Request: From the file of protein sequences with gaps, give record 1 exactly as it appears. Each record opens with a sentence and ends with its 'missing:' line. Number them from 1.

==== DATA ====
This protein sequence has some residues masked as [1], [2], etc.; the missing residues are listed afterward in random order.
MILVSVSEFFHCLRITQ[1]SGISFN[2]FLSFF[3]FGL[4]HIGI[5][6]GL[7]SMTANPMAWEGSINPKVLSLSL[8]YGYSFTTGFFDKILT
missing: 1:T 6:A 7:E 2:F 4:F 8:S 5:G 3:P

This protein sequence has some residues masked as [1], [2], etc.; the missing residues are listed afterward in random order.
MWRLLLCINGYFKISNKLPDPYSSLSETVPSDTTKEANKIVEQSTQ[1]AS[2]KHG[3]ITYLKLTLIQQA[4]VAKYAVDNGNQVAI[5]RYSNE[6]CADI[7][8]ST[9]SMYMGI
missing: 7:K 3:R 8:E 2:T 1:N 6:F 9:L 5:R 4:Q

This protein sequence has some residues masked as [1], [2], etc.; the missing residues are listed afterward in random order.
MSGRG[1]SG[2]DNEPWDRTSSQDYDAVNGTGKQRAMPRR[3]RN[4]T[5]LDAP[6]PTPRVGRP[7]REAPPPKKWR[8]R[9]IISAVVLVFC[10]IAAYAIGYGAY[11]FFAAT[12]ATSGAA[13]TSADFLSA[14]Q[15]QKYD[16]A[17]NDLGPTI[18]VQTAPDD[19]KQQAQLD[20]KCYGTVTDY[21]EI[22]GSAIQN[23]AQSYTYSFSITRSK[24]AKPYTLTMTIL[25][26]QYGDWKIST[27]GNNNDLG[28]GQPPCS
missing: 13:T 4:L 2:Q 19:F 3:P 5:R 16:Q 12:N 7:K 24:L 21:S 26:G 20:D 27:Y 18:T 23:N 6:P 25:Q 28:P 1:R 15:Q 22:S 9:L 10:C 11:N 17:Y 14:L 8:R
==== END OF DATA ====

This protein sequence has some residues masked as [1], [2], etc.; the missing residues are listed afterward in random order.
MILVSVSEFFHCLRITQ[1]SGISFN[2]FLSFF[3]FGL[4]HIGI[5][6]GL[7]SMTANPMAWEGSINPKVLSLSL[8]YGYSFTTGFFDKILT
missing: 1:T 6:A 7:E 2:F 4:F 8:S 5:G 3:P